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Thomas Fowler-Finn, Ed.D. 
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NYC High School Improving Instruction and Learning

by Thomas Fowler-Finn on 05/25/17

We had an eye-opening instructional rounds session last week in a small high school in New York City.  The staff's change efforts are paying off.  Improving the interactions between the academic content, students and teachers requires a concerted and persistent effort. Significant change is hard work, and the staff has been buoyed by what is taking place.

In 2014 the school's focus of their problem of practice was centered on student engagement.  Upon visiting the school, the network classroom observations revealed a student body and staff focused on external motivators (Regents grades and diplomas) in classrooms that were teacher-centered and dominated by lecture with procedural directions.  We recorded such patterns of interactions as: all student talk was in response to a teacher; teachers helped students without evidence of student need; state test content and assignments dominated lesson focus/rationale; the pattern of interactions were teacher/student/teacher as students followed teacher directions through activities.  

As a result, the focus of the network's recommendations and the school's focus turned toward internal motivators.  The school began to enhance strategies that supported students as self-directed learners.  Teachers restructured lessons, redefined the student's role in learning, developed greater opportunities for authentic learning, and began conducting internal rounds for all school staff in job-embedded professional development.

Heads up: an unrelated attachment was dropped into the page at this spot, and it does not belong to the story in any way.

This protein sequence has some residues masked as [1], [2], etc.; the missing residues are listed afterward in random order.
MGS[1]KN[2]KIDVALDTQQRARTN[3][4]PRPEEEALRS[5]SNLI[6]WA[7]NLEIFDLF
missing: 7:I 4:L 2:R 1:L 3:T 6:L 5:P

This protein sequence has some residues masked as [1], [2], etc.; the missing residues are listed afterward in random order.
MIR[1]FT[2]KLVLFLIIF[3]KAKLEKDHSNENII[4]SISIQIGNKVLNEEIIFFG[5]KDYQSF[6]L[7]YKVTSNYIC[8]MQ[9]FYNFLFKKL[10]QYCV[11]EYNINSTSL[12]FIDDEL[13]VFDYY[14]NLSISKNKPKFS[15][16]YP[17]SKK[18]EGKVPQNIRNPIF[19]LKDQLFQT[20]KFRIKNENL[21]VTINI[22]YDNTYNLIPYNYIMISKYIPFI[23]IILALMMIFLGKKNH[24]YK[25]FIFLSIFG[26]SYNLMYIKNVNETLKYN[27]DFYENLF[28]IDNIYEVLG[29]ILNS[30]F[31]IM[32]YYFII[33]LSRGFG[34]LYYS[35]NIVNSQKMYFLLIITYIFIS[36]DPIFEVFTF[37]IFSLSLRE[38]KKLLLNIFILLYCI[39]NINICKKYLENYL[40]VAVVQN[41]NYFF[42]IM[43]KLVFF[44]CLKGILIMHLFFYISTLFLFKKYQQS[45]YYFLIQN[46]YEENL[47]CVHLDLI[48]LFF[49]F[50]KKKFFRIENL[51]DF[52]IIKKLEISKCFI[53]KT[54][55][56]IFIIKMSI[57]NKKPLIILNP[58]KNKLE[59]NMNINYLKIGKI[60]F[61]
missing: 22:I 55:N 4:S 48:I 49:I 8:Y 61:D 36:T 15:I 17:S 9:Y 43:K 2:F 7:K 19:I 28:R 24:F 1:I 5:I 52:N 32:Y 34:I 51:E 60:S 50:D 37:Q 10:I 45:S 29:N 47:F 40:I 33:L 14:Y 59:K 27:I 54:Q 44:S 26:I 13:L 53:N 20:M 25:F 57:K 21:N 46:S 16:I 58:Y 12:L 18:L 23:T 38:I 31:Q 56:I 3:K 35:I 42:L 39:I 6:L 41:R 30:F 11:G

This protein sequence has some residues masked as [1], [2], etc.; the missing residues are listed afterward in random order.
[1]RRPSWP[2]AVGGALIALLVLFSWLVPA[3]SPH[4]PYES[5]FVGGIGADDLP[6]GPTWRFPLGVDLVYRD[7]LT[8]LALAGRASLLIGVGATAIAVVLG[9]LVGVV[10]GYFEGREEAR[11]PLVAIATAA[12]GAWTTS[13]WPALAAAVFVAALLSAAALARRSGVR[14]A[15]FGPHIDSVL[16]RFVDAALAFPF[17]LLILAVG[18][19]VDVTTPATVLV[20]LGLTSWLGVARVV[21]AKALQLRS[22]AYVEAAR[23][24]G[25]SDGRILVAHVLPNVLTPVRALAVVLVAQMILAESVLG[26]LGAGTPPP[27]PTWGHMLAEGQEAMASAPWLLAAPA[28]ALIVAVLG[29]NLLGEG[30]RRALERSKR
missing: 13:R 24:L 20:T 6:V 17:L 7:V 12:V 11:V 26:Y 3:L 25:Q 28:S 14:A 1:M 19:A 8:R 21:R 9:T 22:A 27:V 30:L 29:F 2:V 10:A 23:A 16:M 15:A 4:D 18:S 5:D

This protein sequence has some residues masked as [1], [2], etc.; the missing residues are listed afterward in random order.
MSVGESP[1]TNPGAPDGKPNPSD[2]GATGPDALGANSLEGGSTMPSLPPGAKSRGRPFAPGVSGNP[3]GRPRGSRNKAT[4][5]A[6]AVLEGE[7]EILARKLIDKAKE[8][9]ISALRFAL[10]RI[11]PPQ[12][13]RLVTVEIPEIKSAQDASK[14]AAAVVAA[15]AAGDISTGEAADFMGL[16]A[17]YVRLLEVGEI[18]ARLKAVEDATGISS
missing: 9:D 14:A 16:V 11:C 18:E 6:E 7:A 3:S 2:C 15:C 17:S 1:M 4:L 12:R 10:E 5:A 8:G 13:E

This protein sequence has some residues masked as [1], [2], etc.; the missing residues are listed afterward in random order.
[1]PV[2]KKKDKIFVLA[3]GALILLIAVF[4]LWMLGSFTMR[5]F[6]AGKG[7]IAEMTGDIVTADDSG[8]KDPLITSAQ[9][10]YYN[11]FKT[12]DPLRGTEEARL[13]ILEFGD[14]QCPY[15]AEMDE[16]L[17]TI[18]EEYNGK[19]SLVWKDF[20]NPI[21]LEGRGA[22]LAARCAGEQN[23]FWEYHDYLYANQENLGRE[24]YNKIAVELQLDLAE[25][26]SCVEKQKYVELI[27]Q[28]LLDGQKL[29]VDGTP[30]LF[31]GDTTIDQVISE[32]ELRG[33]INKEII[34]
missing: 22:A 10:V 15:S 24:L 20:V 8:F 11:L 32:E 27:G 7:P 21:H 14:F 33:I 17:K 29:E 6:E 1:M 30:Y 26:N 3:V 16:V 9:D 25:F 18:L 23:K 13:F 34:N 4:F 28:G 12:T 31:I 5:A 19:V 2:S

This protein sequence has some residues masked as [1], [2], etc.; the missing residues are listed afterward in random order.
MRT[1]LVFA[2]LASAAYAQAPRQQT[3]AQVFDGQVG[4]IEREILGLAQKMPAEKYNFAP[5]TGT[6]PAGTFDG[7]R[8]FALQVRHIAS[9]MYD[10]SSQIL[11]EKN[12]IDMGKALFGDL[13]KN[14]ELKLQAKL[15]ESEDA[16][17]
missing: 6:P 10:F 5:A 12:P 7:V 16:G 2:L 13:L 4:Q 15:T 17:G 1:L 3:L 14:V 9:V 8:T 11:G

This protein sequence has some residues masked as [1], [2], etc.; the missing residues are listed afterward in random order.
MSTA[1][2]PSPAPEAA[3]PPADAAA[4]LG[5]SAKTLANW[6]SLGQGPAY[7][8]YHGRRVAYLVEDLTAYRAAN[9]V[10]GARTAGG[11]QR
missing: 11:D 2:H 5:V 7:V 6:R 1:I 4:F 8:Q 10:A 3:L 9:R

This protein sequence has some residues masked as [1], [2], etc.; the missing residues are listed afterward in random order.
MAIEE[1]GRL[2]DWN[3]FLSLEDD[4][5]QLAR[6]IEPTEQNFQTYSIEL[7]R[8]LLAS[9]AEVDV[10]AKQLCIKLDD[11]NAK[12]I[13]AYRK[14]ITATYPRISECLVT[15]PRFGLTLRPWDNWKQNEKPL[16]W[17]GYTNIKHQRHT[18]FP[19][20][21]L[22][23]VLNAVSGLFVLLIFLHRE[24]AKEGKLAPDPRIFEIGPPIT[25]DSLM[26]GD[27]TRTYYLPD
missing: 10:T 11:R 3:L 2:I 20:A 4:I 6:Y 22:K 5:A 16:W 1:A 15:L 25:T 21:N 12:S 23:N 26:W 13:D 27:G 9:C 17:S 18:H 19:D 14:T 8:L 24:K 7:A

In our rounds session last week, the school's problem of practice had been revised to focus network observations on the level and extent to which students take responsibility for their own learning.  The descriptors observed by the network have changed dramatically from our first visit.  The observation evidence showed that: teachers used a substantial increase of descriptive feedback to comment on student work; students interjected their own content-based ideas during the course of instruction; students began their work without prompting; teacher remains the main source of ideas but elicits some student ideas.
The school recognizes that there is more work to be done.  After each rounds, the host school team and I usually engage in a debrief of the network rounds to review the patterns and the take-aways.  The host school focuses on what they have learned and their next level of work, while I also focus on the network lessons and the network's next level of work.  In this case, the school is planning on developing a school-wide rubric to be implemented next year.  As for the network, we will give increased attention to network-member questioning techniques that elicit more useful information from students while we are observing in classrooms.

The needle at this high school has moved significantly, and the staff is encouraged.  Improving instruction and learning takes a minimum of two to three years to show results school-wide. Due to comprehensive actions implemented by the school, the state test results and the school's state ranking also have risen dramatically.

Just as the staff and students at this school have benefited from the work of instructional rounds, so too have the network members.   Network members learn from every school they visit, taking that learning back to their own schools and using what they learn from each session to reform their own professional practice.  Future learning for both the school and the network members is promising. 

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